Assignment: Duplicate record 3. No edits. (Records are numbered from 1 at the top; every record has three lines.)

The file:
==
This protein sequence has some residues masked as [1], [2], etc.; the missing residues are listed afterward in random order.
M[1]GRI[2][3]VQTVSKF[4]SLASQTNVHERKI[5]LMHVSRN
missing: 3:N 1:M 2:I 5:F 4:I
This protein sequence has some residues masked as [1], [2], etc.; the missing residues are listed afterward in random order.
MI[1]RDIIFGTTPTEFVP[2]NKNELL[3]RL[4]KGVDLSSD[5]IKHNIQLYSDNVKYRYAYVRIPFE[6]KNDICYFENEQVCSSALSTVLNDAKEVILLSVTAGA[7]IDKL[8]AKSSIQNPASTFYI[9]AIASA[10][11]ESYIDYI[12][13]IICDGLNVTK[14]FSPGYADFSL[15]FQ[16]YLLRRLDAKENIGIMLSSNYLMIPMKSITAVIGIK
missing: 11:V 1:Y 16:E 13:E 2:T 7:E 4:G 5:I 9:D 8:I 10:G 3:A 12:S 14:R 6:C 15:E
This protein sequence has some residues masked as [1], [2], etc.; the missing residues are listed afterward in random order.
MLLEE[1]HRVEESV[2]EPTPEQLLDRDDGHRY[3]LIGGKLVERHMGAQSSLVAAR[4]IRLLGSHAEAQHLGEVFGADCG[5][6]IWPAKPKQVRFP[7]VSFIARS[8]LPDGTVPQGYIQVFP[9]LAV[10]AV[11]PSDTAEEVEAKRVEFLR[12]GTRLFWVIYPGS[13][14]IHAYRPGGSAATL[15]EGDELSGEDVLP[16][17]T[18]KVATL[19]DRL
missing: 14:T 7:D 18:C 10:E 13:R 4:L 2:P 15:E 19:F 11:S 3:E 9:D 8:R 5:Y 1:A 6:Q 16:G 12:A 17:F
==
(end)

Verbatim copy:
This protein sequence has some residues masked as [1], [2], etc.; the missing residues are listed afterward in random order.
MLLEE[1]HRVEESV[2]EPTPEQLLDRDDGHRY[3]LIGGKLVERHMGAQSSLVAAR[4]IRLLGSHAEAQHLGEVFGADCG[5][6]IWPAKPKQVRFP[7]VSFIARS[8]LPDGTVPQGYIQVFP[9]LAV[10]AV[11]PSDTAEEVEAKRVEFLR[12]GTRLFWVIYPGS[13][14]IHAYRPGGSAATL[15]EGDELSGEDVLP[16][17]T[18]KVATL[19]DRL
missing: 14:T 7:D 18:C 10:E 13:R 4:L 2:P 15:E 19:F 11:S 3:E 9:D 8:R 5:Y 1:A 6:Q 16:G 12:A 17:F